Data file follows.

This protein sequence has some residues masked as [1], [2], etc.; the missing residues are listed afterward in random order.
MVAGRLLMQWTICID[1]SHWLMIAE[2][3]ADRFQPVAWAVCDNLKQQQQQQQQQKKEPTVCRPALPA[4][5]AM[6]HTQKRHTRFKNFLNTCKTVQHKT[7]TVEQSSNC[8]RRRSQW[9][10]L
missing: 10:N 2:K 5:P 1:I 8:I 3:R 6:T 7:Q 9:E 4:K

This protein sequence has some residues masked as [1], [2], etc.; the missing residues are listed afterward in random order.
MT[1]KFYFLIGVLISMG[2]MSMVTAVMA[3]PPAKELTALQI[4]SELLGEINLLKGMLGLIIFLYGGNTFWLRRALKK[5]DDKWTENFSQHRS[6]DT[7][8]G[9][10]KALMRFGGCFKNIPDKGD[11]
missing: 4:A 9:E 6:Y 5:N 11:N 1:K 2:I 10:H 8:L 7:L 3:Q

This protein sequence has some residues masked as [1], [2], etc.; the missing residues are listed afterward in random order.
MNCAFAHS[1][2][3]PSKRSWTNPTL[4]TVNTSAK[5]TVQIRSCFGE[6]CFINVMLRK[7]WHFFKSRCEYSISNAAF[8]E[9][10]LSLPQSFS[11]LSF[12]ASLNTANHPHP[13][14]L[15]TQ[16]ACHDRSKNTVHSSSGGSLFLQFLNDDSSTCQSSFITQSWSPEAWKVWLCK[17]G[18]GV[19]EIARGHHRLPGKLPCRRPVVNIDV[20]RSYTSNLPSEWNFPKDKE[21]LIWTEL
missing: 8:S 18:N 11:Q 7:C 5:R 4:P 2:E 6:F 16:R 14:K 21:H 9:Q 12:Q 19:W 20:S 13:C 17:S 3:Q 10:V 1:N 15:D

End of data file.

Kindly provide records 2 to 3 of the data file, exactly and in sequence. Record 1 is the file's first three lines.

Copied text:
This protein sequence has some residues masked as [1], [2], etc.; the missing residues are listed afterward in random order.
MT[1]KFYFLIGVLISMG[2]MSMVTAVMA[3]PPAKELTALQI[4]SELLGEINLLKGMLGLIIFLYGGNTFWLRRALKK[5]DDKWTENFSQHRS[6]DT[7][8]G[9][10]KALMRFGGCFKNIPDKGD[11]
missing: 4:A 9:E 6:Y 5:N 11:N 1:K 2:I 10:H 8:L 7:L 3:Q

This protein sequence has some residues masked as [1], [2], etc.; the missing residues are listed afterward in random order.
MNCAFAHS[1][2][3]PSKRSWTNPTL[4]TVNTSAK[5]TVQIRSCFGE[6]CFINVMLRK[7]WHFFKSRCEYSISNAAF[8]E[9][10]LSLPQSFS[11]LSF[12]ASLNTANHPHP[13][14]L[15]TQ[16]ACHDRSKNTVHSSSGGSLFLQFLNDDSSTCQSSFITQSWSPEAWKVWLCK[17]G[18]GV[19]EIARGHHRLPGKLPCRRPVVNIDV[20]RSYTSNLPSEWNFPKDKE[21]LIWTEL
missing: 8:S 18:N 11:Q 7:C 5:R 4:P 2:E 6:F 16:R 14:K 21:H 9:Q 12:Q 19:W 20:S 13:C 17:S 3:Q 10:V 1:N 15:D